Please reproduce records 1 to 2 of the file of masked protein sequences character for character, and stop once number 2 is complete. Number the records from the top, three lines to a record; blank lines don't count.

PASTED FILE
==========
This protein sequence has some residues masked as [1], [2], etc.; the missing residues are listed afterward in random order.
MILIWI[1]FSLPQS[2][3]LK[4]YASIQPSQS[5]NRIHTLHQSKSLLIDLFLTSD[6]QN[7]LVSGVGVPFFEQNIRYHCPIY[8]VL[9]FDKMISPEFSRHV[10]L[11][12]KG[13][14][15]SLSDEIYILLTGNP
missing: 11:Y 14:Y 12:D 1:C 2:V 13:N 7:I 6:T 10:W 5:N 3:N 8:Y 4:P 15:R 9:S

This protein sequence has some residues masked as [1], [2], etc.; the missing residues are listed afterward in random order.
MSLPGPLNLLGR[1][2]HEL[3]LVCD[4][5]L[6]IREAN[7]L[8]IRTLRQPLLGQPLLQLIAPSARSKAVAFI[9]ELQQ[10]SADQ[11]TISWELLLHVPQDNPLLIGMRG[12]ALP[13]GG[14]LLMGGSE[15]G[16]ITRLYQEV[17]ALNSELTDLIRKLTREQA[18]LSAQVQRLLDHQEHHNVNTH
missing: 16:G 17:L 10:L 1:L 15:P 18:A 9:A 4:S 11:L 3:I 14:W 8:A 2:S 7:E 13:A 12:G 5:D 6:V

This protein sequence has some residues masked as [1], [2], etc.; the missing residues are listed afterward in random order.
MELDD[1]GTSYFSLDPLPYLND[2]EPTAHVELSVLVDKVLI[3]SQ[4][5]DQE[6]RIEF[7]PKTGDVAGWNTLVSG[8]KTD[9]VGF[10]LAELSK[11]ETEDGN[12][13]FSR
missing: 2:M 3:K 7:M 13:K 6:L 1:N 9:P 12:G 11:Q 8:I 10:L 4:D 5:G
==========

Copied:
This protein sequence has some residues masked as [1], [2], etc.; the missing residues are listed afterward in random order.
MILIWI[1]FSLPQS[2][3]LK[4]YASIQPSQS[5]NRIHTLHQSKSLLIDLFLTSD[6]QN[7]LVSGVGVPFFEQNIRYHCPIY[8]VL[9]FDKMISPEFSRHV[10]L[11][12]KG[13][14][15]SLSDEIYILLTGNP
missing: 11:Y 14:Y 12:D 1:C 2:V 13:N 7:I 6:T 10:W 5:N 3:N 8:Y 4:P 15:R 9:S

This protein sequence has some residues masked as [1], [2], etc.; the missing residues are listed afterward in random order.
MSLPGPLNLLGR[1][2]HEL[3]LVCD[4][5]L[6]IREAN[7]L[8]IRTLRQPLLGQPLLQLIAPSARSKAVAFI[9]ELQQ[10]SADQ[11]TISWELLLHVPQDNPLLIGMRG[12]ALP[13]GG[14]LLMGGSE[15]G[16]ITRLYQEV[17]ALNSELTDLIRKLTREQA[18]LSAQVQRLLDHQEHHNVNTH
missing: 16:G 17:L 10:L 1:L 15:P 18:A 9:A 4:S 11:L 3:I 14:W 8:A 2:S 7:E 13:A 12:G 5:D 6:V